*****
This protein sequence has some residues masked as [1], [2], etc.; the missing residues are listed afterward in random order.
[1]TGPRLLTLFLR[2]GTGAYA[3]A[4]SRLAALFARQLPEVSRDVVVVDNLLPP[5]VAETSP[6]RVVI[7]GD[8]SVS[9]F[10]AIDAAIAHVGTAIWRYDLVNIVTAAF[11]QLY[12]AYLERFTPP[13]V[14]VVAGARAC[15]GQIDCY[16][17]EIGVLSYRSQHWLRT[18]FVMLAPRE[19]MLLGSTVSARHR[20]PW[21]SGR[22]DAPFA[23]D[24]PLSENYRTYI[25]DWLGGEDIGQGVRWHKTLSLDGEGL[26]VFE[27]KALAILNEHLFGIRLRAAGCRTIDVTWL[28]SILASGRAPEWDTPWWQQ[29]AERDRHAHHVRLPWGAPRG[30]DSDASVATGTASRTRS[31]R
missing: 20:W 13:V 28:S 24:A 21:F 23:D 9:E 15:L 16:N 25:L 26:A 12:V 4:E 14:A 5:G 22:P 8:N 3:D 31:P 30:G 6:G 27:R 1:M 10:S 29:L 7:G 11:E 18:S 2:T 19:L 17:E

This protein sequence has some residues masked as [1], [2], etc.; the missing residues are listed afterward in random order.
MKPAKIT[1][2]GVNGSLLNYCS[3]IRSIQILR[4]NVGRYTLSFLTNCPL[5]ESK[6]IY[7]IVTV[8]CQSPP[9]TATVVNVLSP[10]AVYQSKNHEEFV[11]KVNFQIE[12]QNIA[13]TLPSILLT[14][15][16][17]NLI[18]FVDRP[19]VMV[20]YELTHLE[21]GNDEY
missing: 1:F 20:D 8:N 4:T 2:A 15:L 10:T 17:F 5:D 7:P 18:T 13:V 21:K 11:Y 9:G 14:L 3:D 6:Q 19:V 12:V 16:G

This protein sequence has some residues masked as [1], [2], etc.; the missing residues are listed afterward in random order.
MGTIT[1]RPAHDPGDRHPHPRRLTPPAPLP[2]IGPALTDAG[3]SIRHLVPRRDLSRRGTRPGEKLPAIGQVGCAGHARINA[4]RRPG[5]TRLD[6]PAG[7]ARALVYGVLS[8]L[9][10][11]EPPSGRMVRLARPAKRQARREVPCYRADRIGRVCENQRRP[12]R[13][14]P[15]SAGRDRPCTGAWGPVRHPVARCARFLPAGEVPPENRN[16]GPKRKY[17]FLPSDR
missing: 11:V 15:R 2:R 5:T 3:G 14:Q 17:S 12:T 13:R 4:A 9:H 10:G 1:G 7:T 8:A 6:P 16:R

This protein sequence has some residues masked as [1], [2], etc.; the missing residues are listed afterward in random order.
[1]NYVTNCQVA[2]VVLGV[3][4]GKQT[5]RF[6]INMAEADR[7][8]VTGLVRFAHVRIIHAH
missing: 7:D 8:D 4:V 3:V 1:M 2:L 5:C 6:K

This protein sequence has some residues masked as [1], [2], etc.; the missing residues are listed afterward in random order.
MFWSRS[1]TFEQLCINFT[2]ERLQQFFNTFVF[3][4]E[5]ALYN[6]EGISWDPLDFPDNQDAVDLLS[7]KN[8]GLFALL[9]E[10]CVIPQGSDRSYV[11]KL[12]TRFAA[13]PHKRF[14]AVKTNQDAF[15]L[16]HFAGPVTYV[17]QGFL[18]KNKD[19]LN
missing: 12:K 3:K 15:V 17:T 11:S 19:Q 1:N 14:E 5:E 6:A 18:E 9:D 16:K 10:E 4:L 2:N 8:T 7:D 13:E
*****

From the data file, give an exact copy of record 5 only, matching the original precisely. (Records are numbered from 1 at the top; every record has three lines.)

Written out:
This protein sequence has some residues masked as [1], [2], etc.; the missing residues are listed afterward in random order.
MFWSRS[1]TFEQLCINFT[2]ERLQQFFNTFVF[3][4]E[5]ALYN[6]EGISWDPLDFPDNQDAVDLLS[7]KN[8]GLFALL[9]E[10]CVIPQGSDRSYV[11]KL[12]TRFAA[13]PHKRF[14]AVKTNQDAF[15]L[16]HFAGPVTYV[17]QGFL[18]KNKD[19]LN
missing: 12:K 3:K 15:V 17:T 11:S 19:Q 1:N 14:E 5:E 6:A 18:E 9:D 16:K 10:E 4:L 2:N 8:T 7:D 13:E